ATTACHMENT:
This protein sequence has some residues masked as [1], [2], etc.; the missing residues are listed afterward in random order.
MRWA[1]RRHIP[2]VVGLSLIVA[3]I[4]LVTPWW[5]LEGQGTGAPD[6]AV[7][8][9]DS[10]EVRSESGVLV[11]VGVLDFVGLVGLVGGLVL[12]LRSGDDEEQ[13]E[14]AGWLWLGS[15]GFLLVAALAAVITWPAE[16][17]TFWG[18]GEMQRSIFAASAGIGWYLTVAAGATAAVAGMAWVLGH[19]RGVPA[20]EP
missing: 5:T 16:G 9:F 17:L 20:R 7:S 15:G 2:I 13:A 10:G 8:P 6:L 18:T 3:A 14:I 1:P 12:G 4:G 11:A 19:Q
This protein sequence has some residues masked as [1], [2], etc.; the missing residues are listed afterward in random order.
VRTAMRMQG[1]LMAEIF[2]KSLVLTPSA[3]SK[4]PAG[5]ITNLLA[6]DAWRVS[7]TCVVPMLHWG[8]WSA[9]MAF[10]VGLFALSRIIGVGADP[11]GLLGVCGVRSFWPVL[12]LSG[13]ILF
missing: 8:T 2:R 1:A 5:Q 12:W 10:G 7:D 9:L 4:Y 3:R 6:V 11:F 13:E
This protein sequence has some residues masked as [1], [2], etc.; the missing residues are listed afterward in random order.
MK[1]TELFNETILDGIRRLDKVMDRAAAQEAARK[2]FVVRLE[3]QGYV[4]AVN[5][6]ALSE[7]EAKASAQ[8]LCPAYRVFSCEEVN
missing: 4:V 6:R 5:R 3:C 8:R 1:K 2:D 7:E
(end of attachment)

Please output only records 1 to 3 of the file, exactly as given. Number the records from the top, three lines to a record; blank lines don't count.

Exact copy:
This protein sequence has some residues masked as [1], [2], etc.; the missing residues are listed afterward in random order.
MRWA[1]RRHIP[2]VVGLSLIVA[3]I[4]LVTPWW[5]LEGQGTGAPD[6]AV[7][8][9]DS[10]EVRSESGVLV[11]VGVLDFVGLVGLVGGLVL[12]LRSGDDEEQ[13]E[14]AGWLWLGS[15]GFLLVAALAAVITWPAE[16][17]TFWG[18]GEMQRSIFAASAGIGWYLTVAAGATAAVAGMAWVLGH[19]RGVPA[20]EP
missing: 5:T 16:G 9:F 17:L 20:R 7:S 15:G 2:I 13:A 10:G 8:P 6:L 18:T 3:A 14:I 1:P 12:G 4:G 11:A 19:Q
This protein sequence has some residues masked as [1], [2], etc.; the missing residues are listed afterward in random order.
VRTAMRMQG[1]LMAEIF[2]KSLVLTPSA[3]SK[4]PAG[5]ITNLLA[6]DAWRVS[7]TCVVPMLHWG[8]WSA[9]MAF[10]VGLFALSRIIGVGADP[11]GLLGVCGVRSFWPVL[12]LSG[13]ILF
missing: 8:T 2:R 1:A 5:Q 12:W 10:G 7:D 9:L 4:Y 3:R 6:V 11:F 13:E
This protein sequence has some residues masked as [1], [2], etc.; the missing residues are listed afterward in random order.
MK[1]TELFNETILDGIRRLDKVMDRAAAQEAARK[2]FVVRLE[3]QGYV[4]AVN[5][6]ALSE[7]EAKASAQ[8]LCPAYRVFSCEEVN
missing: 4:V 6:R 5:R 3:C 8:R 1:K 2:D 7:E